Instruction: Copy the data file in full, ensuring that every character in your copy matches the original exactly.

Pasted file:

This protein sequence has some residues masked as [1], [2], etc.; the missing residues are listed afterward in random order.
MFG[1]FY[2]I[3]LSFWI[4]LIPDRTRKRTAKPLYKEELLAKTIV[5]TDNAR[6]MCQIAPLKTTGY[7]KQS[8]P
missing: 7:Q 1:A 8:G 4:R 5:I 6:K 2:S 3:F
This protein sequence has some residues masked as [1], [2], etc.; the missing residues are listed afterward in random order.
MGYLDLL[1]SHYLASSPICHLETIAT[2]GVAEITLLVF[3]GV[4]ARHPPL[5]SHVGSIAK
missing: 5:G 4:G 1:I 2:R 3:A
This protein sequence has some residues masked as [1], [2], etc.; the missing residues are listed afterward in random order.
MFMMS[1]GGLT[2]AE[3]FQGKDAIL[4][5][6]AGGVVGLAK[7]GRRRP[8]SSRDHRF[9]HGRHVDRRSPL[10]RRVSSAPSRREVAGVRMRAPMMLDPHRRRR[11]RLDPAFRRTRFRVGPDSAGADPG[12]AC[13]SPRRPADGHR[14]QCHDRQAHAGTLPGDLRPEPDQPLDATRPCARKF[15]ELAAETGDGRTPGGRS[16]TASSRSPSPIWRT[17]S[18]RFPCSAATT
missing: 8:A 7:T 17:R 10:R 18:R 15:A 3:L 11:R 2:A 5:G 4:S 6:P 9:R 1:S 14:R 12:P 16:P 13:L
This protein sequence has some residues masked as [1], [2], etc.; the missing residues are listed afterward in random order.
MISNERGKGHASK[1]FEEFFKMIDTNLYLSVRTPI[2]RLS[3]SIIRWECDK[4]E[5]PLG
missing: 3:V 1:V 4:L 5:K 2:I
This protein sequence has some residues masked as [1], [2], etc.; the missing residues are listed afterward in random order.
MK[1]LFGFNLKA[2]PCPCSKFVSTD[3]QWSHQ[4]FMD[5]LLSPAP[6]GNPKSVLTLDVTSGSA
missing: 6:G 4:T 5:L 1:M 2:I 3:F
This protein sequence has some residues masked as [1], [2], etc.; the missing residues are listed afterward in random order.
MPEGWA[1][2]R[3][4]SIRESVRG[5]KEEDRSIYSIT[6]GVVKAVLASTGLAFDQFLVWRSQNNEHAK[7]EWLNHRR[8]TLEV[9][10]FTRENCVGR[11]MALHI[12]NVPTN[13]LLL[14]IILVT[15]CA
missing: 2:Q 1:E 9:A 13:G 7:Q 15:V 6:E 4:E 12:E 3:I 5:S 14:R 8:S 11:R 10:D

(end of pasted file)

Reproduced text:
This protein sequence has some residues masked as [1], [2], etc.; the missing residues are listed afterward in random order.
MFG[1]FY[2]I[3]LSFWI[4]LIPDRTRKRTAKPLYKEELLAKTIV[5]TDNAR[6]MCQIAPLKTTGY[7]KQS[8]P
missing: 7:Q 1:A 8:G 4:R 5:I 6:K 2:S 3:F
This protein sequence has some residues masked as [1], [2], etc.; the missing residues are listed afterward in random order.
MGYLDLL[1]SHYLASSPICHLETIAT[2]GVAEITLLVF[3]GV[4]ARHPPL[5]SHVGSIAK
missing: 5:G 4:G 1:I 2:R 3:A
This protein sequence has some residues masked as [1], [2], etc.; the missing residues are listed afterward in random order.
MFMMS[1]GGLT[2]AE[3]FQGKDAIL[4][5][6]AGGVVGLAK[7]GRRRP[8]SSRDHRF[9]HGRHVDRRSPL[10]RRVSSAPSRREVAGVRMRAPMMLDPHRRRR[11]RLDPAFRRTRFRVGPDSAGADPG[12]AC[13]SPRRPADGHR[14]QCHDRQAHAGTLPGDLRPEPDQPLDATRPCARKF[15]ELAAETGDGRTPGGRS[16]TASSRSPSPIWRT[17]S[18]RFPCSAATT
missing: 8:A 7:T 17:R 10:R 18:R 15:A 3:L 11:R 2:A 5:G 4:S 6:P 9:R 1:S 14:R 12:P 16:P 13:L
This protein sequence has some residues masked as [1], [2], etc.; the missing residues are listed afterward in random order.
MISNERGKGHASK[1]FEEFFKMIDTNLYLSVRTPI[2]RLS[3]SIIRWECDK[4]E[5]PLG
missing: 3:V 1:V 4:L 5:K 2:I
This protein sequence has some residues masked as [1], [2], etc.; the missing residues are listed afterward in random order.
MK[1]LFGFNLKA[2]PCPCSKFVSTD[3]QWSHQ[4]FMD[5]LLSPAP[6]GNPKSVLTLDVTSGSA
missing: 6:G 4:T 5:L 1:M 2:I 3:F
This protein sequence has some residues masked as [1], [2], etc.; the missing residues are listed afterward in random order.
MPEGWA[1][2]R[3][4]SIRESVRG[5]KEEDRSIYSIT[6]GVVKAVLASTGLAFDQFLVWRSQNNEHAK[7]EWLNHRR[8]TLEV[9][10]FTRENCVGR[11]MALHI[12]NVPTN[13]LLL[14]IILVT[15]CA
missing: 2:Q 1:E 9:A 13:G 7:Q 15:V 6:E 4:E 12:E 3:I 5:S 14:R 8:S 11:R 10:D